Adio Kerida (Dir. Ruth Behar)

Yoshie Furuhashi furuhashi.1 at
Sat May 24 18:37:54 MDT 2003

*****   Adio Kerida
Produced and Directed by Ruth Behar

Adio Kerida is a personal documentary about the search for identity 
and history among Sephardic Jews with roots in Cuba. The title is 
borrowed from a Sephardic love song in order to highlight the themes 
of expulsion, departure, and exile that are at the crux of the 
Sephardic legacy. At the same time, the title invokes the creative 
energy that is injected into a culture when it crosses racial, 
ethnic, and national lines. It also has a personal dimension and 
references the desire for reconciliation between the filmmaker and 
her Sephardic father.

Intimate interviews with Sephardic Jews in Cuba and Cuban Miami, as 
well as family stories, are meshed with probing footage of 
dilapidated Jewish cemeteries and new Judaic rituals in Cuba to 
create a filmic memoir that offers a uniquely poetic and humanistic 
anthropological vision.

Adio Kerida begins with the Cuban-born filmmaker's own search for 
memory in Cuba. Having left as a child, she cannot remember Cuba. So 
she returns over and over to the island to see what she can learn 
about herself and "her people" in the Cuba of today. She discovers 
that the one thousand Jews remaining on the island, almost all of 
them Sephardic, are constantly being observed, photographed, filmed, 
and given charity by Jewish tourists from the United States who have 
recently discovered the exotic tribe of "Castro's Jews" and want to 
see them in action before they disappear.

As a Cuban Sephardic Jew herself, the filmmaker refrains from 
treating the Jews on the island as a sad group of castaways and 
delves deeply into the way the members of the Sephardic Jewish 
community in Cuba bring meaning, joy, song, and laughter to their 
everyday lives. While the filmmaker's story informs her journey, it 
never overpowers the stories of her protagonists, each of whom is 
seen as an individual with his or her compelling quest to create an 
identity out of the mixture of Cuban and Sephardic cultural elements.

Conversion, intermarriage, and cultural mixing, or mestizaje, are 
recurrent themes in the stories. The cinematography and the narrative 
are juxtaposed with music that transcends the history being told with 
Afro-Cuban drumming, Jewish liturgical music, Sephardic love songs, 
tangos, boleros, oud solos, flamenco, Cuban salsa, and American jazz. 
The diverse range of forms embraced by Cuban Sephardim becomes a 
vivid presence in the documentary. Song, music, and dance emerge as a 
vital necessity in the lives of the Sephardic Jews of Cuba.

In Cuba, we hear the voices of Afro-Cuban children who affirm their 
Sephardic heritage, adult men and women who were hidden Jews and have 
returned to their faith through conversion, and elderly Jews who 
celebrate Che Guevara's legacy, sing tango songs and love songs, and 
explore the fine line between forgetting and remembering.

In Miami, we hear from sellers of good luck charms, a gay hairdresser 
who celebrates the marriage of his Cuban Sephardic mother and Cuban 
Catholic father, a belly-dancer who merges flamenco, Afro-Cuban, and 
Turkish traditions, and the aging former rabbi of the Sephardic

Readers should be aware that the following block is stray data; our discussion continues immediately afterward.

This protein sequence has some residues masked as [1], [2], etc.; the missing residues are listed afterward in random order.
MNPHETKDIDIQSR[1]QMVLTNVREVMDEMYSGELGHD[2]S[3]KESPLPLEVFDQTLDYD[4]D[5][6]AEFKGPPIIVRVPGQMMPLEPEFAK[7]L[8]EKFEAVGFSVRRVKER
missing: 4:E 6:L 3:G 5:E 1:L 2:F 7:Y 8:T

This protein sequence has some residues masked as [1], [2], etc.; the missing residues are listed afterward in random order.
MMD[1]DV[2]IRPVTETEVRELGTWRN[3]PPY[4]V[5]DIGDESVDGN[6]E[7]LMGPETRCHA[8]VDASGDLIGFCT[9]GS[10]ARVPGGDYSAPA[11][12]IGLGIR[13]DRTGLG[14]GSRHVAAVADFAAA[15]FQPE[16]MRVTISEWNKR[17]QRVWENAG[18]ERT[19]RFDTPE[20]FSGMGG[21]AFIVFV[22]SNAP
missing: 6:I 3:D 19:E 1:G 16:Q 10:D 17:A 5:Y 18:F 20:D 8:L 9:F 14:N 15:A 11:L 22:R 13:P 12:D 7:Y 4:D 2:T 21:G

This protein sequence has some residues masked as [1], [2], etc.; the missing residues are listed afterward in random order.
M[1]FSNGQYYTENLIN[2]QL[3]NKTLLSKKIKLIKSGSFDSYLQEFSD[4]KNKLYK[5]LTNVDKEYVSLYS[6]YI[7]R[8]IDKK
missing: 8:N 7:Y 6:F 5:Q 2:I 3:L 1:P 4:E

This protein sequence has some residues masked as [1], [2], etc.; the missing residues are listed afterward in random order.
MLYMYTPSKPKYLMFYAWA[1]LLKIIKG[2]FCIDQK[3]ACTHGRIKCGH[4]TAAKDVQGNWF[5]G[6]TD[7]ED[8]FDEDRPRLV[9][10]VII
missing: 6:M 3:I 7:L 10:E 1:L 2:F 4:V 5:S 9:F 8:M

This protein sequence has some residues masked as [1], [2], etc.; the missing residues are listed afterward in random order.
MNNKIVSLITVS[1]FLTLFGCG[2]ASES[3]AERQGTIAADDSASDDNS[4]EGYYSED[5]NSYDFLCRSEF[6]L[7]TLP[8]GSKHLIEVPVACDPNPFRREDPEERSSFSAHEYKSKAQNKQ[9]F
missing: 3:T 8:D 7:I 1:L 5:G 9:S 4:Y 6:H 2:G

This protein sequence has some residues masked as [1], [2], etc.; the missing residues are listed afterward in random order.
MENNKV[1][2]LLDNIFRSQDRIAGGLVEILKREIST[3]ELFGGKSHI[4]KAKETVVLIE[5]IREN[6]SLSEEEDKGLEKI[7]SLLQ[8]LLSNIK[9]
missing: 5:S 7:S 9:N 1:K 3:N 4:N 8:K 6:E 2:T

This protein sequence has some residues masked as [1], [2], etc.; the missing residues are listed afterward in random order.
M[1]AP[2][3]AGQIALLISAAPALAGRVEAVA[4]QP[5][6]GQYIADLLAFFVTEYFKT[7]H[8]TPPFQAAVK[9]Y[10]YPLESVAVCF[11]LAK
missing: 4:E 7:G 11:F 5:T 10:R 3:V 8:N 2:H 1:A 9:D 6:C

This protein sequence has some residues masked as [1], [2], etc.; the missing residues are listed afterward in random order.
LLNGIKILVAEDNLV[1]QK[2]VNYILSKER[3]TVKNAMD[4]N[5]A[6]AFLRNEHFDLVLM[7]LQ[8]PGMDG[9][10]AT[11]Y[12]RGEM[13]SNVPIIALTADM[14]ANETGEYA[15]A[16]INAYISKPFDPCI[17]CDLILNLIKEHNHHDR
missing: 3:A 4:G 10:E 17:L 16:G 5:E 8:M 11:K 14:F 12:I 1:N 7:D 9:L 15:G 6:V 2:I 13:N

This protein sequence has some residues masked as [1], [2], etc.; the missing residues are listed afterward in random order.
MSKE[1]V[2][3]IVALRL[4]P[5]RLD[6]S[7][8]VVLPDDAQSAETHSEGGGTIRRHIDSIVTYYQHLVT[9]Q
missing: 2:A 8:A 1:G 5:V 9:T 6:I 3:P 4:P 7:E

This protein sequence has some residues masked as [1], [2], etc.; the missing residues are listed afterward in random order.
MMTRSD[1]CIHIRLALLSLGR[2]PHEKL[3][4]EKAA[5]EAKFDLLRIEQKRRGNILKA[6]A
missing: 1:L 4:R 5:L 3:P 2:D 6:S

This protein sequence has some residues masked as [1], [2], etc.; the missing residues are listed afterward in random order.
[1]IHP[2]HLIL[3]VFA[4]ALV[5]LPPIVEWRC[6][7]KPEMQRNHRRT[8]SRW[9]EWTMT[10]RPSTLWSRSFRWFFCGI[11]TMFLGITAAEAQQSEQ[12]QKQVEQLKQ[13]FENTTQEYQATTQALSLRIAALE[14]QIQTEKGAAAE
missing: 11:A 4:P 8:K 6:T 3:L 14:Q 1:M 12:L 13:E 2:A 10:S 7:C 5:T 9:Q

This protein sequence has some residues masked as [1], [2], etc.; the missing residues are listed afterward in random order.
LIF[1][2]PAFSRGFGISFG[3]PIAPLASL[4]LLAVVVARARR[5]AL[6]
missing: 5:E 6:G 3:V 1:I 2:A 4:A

community of Havana.

And at the end of the journey, the video daringly explores the life 
of the filmmaker herself as she returns home. We follow her as she 
learns family secrets from her Sephardic relatives in Miami, then 
moves on to an encounter with her Sephardic father, who distrusts her 
motives in making the film, and finally see her interacting with her 
brother, a jazz musician who questions the purpose of anthropology 
and her hunger to travel to other places.

Issues of diversity and multiculturalism are presented through an 
examination of Jewish identity as it merges with Cuban and Latino 
identity. Stereotypes and mainstream images of both Jews and Latinos 
are challenged by showing that Jews can be Latinos and Latinos can be 

Sephardic Jews view themselves as Hispanic people who are connected 
to both the Arab and African worlds because of their history of 
cultural and emotional interpenetration with those worlds. They 
descend from the Jewish populations expelled by the Spanish 
Inquisition in the fifteenth century. "Sepharad" means Spain in 

Sephardic Jews are notable for having clung with a passion to their 
nostalgia for Spain and their love for the Spanish language, despite 
having been forced to leave Spain because of their ethnic and 
religious identity. They are misunderstood and often discriminated 
against by the mainstream Eastern European Jewish world, which can 
only imagine Jewish identity in terms of the novels of Philip Roth 
and the movies of Woody Allen.

Beyond the Jewish world, Sephardic Jews are virtually unknown as a 
community and they are almost invisible in the contemporary world of 
literature and the arts. The Cuban Sephardic community, both on and 
off the island, offers so rare a mix of cultural traditions--Spanish, 
Turkish, African, Jewish, Cuban, and American--that it remains a 
mystery and has not yet been portrayed in any depth in literature, 
art, or film.

Adio Kerida is a story of continuing diasporas and intercultural 
adaptations. Thus, when the filmmaker's mother blissfully digs her 
teeth into a mango synonymous with the flavor and the scent of a Cuba 
she left behind, we are reminded of Proust's madeleine, and led to 
reflect on the search for a lost time that continues to leave its 
mark on the fleeting moments of the present.

En Español: <>

<>   *****

About Ruth Behar: <>.

Order _Adio Kerida_ at <>.

* Calendars of Events in Columbus: 
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